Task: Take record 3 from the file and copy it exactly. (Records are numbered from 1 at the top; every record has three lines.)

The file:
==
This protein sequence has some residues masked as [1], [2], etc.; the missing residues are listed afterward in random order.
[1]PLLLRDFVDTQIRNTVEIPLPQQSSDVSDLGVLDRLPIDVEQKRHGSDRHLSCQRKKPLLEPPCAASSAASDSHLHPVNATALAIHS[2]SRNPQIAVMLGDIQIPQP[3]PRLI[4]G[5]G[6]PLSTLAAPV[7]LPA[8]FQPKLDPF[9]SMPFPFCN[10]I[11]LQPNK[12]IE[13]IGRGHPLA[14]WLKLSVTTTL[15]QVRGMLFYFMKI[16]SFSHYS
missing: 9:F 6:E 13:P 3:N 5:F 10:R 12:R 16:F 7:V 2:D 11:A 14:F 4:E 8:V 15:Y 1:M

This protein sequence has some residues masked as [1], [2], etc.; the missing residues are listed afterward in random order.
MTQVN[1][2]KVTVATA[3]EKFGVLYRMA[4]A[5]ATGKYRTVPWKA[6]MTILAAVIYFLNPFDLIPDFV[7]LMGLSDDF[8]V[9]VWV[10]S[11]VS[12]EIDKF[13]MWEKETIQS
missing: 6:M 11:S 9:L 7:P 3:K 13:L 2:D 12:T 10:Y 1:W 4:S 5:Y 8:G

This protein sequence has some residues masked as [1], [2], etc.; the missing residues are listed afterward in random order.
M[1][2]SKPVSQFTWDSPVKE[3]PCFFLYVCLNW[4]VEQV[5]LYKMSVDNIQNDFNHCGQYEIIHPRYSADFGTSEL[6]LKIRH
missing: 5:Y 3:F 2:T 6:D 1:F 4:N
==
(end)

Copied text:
This protein sequence has some residues masked as [1], [2], etc.; the missing residues are listed afterward in random order.
M[1][2]SKPVSQFTWDSPVKE[3]PCFFLYVCLNW[4]VEQV[5]LYKMSVDNIQNDFNHCGQYEIIHPRYSADFGTSEL[6]LKIRH
missing: 5:Y 3:F 2:T 6:D 1:F 4:N